From Regulation Watch Feed: The changing role of collecting societies in the internet

Collecting societies currently face major challenges stemming from: the reconfiguration of existing and emergence of new powerful players in the field of music distribution; the necessity of cross-territorial licensing options, and; the fragmentation of copyrights. This article presents an overview of recent technical and policy developments in this area in Europe and,  on a more abstract level, it discusses structural problems underlying the policy conflicts.

Collecting societies became indispensable intermediaries in the copyright system of the 20th century. Their core task was the collection of high-volume, low-value royalties stemming from secondary uses (e.g., broadcasting, public performance, lending) of creative works. Collecting societies are the solution to the problems that the individual creator – provided she/he is not among the small group of famous, top-selling artists – is confronted with, such as a weak bargaining position vis-à-vis broadcasters or online music platforms, and the fact that transaction costs for collecting small royalties from many users of her/his work (e.g., bars, clubs, discotheques) are generally too high (Mazziotti et al. 2009: 17 ff).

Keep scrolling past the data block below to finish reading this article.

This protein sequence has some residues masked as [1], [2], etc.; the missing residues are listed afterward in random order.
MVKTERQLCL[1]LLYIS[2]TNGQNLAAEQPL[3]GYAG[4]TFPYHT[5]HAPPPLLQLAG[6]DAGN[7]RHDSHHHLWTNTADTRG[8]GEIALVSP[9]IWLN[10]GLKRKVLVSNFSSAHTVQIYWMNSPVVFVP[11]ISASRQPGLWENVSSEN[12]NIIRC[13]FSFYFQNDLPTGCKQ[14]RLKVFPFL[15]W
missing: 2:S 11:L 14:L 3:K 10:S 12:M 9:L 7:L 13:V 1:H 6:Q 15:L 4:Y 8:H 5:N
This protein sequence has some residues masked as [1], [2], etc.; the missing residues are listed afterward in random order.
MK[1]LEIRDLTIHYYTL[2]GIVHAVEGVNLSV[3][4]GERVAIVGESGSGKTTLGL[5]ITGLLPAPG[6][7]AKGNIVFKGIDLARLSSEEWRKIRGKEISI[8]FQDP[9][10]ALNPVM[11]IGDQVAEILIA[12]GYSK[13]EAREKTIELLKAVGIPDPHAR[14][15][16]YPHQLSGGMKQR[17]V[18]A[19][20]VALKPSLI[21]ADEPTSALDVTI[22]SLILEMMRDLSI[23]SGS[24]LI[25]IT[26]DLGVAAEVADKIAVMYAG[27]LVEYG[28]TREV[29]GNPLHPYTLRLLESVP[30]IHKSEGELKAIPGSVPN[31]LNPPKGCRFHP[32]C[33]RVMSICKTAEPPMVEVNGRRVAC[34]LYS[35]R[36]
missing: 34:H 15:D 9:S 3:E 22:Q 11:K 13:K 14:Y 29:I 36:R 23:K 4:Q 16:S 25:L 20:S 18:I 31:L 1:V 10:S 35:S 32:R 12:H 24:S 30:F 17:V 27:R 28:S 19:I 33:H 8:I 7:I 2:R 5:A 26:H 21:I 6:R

In the field of music, the system of national collecting societies with monopolistic or quasi monopolistic positions always had its shortcomings. They are usually privileging top-selling artists and are not well suited to accommodate non-commercial music production and venues. But they provided a relatively stable and reliable framework for licensing musical works. As a result of the growing importance of the internet for the distribution and sale of music, this system of national collective rights management societies currently faces major challenges. The internet introduces new and transnational distribution channels. In combination with the heavily criticised (Drexl et al. 2012) attempts of the European Commission to introduce more competitive elements to the management of copyrights for musical works in the online environment, commentators describe the current state of the system as “uncertain and complex” (Hilty & Nérisson 2013).